King detailed clear abuses of authority, from selective prosecution—ignoring allegations of similar behavior by whites—to pressuring and intimidating witnesses. “Many elderly blacks were visited multiple times by the FBI who then hauled them over 180 miles by bus to a grand jury in Mobile when they could more easily have testified at a grand jury twenty miles away in Selma. These voters, and others, have announced they are now never going to vote again,” King wrote.
For McConnell and his Republican colleagues, King’s critique of Sessions’ work was a personal attack. He saw this well-grounded accusation of racism as worse than the actions it described. And so he called for silence. “She was warned,” said McConnell of Warren. “She was given an explanation. Nevertheless, she persisted.”
Despite the pivotal role the letter played in Sessions’ confirmation hearing in 1986, the then-chair of the Judiciary Committee, Sen. Strom Thurmond of South Carolina, never entered it into the congressional record. If not for thorough digging by the Washington Post’s Wesley Lowery and others, it might have been lost to history. Now that we have the letter, however, we can see how relevant it is not just to Sessions’ bid for the attorney general’s office but as a judgment on the Republican Party as a whole.
Across the country, Republicans have made voter suppression a priority, targeting blacks and other disadvantaged groups, shielded from the Voting Rights Act by a GOP majority on the Supreme Court that gutted the law and opened the gates to a flood of new obstacles and new restrictions. Wisconsin Republicans passed strict ID requirements and closed polling places in the state’s urban centers. Alabama Republicans imposed similar ID requirements and then closed Department of Motor Vehicle offices in predominantly black counties. North Carolina Republicans targeted black Americans with what one court called “surgical precision,” slashing the kinds of voting used by black voters while imposing strict requirements for identification, excluding forms of ID most commonly used by black people in the state. At this moment in Virginia, Republican lawmakers are pushing a constitutional amendment to strengthen the state’s already-harsh felon disenfranchisement law—a law that, as early as 2016, disenfranchised nearly one-quarter of all black Virginians.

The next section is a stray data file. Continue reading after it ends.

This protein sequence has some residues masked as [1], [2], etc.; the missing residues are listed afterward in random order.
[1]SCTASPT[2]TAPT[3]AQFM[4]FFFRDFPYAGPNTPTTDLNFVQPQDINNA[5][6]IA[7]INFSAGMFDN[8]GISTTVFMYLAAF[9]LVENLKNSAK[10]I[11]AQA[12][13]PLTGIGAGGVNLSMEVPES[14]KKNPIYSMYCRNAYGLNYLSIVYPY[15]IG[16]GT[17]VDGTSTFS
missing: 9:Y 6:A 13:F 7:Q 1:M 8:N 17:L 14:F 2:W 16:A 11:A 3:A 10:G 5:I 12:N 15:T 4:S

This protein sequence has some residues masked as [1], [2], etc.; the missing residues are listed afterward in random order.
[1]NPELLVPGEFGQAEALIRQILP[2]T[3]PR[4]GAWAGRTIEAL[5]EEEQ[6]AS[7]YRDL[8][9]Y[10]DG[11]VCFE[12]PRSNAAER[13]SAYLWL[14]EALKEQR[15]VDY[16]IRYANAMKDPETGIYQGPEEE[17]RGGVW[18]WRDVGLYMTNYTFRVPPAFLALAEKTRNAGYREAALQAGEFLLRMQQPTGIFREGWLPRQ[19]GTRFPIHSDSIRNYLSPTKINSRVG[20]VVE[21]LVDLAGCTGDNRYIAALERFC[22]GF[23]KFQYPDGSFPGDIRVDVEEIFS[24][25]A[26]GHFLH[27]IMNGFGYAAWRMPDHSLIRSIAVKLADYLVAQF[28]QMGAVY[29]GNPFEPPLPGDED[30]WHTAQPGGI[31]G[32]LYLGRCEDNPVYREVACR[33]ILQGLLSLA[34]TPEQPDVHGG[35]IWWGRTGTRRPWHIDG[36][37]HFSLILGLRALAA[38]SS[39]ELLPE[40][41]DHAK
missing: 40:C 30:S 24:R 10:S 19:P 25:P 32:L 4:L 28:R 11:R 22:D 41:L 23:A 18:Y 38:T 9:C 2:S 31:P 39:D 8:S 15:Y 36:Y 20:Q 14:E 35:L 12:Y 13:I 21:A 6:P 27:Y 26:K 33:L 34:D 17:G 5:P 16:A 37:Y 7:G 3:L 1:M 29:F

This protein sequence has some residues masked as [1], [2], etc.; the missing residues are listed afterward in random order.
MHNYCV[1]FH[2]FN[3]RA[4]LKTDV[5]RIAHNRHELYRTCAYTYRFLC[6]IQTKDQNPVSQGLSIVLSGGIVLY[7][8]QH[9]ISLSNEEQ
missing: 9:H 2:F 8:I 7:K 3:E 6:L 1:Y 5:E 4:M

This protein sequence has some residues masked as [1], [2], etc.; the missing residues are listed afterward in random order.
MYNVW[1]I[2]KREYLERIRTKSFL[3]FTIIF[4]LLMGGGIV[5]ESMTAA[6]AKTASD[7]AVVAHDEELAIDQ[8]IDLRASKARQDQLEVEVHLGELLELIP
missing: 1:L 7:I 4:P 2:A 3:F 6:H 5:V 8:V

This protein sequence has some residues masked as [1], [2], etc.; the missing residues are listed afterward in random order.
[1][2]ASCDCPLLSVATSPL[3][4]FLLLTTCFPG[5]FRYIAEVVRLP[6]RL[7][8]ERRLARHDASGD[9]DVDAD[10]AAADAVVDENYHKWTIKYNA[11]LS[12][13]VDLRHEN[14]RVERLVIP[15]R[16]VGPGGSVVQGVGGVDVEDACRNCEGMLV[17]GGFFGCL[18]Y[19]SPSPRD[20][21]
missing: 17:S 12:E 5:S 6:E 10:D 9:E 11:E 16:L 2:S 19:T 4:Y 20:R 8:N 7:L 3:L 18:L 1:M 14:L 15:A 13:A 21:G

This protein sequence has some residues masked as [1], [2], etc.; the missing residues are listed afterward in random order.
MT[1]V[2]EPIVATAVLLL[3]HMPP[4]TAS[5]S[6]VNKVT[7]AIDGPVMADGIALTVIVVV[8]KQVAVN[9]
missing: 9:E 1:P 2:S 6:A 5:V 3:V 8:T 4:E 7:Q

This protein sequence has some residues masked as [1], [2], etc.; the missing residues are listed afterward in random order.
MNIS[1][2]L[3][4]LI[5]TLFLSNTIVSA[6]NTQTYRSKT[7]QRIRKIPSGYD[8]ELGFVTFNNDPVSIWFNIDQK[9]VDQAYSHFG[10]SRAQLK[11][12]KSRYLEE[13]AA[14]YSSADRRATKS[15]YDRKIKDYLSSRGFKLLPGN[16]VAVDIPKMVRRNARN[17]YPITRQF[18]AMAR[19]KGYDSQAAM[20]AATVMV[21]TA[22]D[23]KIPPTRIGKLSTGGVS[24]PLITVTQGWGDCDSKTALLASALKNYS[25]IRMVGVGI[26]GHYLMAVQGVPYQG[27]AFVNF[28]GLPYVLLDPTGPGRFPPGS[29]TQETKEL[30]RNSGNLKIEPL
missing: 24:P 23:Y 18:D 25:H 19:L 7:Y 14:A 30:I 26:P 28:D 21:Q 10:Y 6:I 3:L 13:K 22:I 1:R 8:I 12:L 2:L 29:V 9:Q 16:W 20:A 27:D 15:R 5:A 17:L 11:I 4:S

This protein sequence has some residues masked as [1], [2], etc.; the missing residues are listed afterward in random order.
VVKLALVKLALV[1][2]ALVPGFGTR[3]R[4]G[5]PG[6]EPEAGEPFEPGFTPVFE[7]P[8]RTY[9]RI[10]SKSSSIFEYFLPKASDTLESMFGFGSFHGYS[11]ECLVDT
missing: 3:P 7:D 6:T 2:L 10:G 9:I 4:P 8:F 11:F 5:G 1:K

Thirty years ago, Republicans seemed embarrassed by Sessions’ efforts to keep black Americans from the polls—embarrassed enough, at least, to capitulate to the Democratic opposition. Today, those efforts are central to the GOP’s agenda, the first steps taken whenever and wherever the party takes power. Already President Trump has promised a commission on the “voter fraud” that he blames for his popular vote loss.
It’s no wonder McConnell sought to silence Warren. More than a critique of a younger Jeff Sessions, King’s letter is an indictment of the present-day Republican Party, a party that has forsaken its heritage as the “party of Lincoln” and adopted the cause of Lincoln’s antagonists—of Lincoln’s enemies. Under Donald Trump, the GOP has completed its transformation into the party of white resentment, the party of white reaction, the party of Redemption.
*Correction, Feb. 8, 2017: Due to an editing error, an earlier version of this story misstated when Sen. Elizabeth Warren was found in violation of Rule XIX. It was Tuesday night, not Wednesday night. (Return.)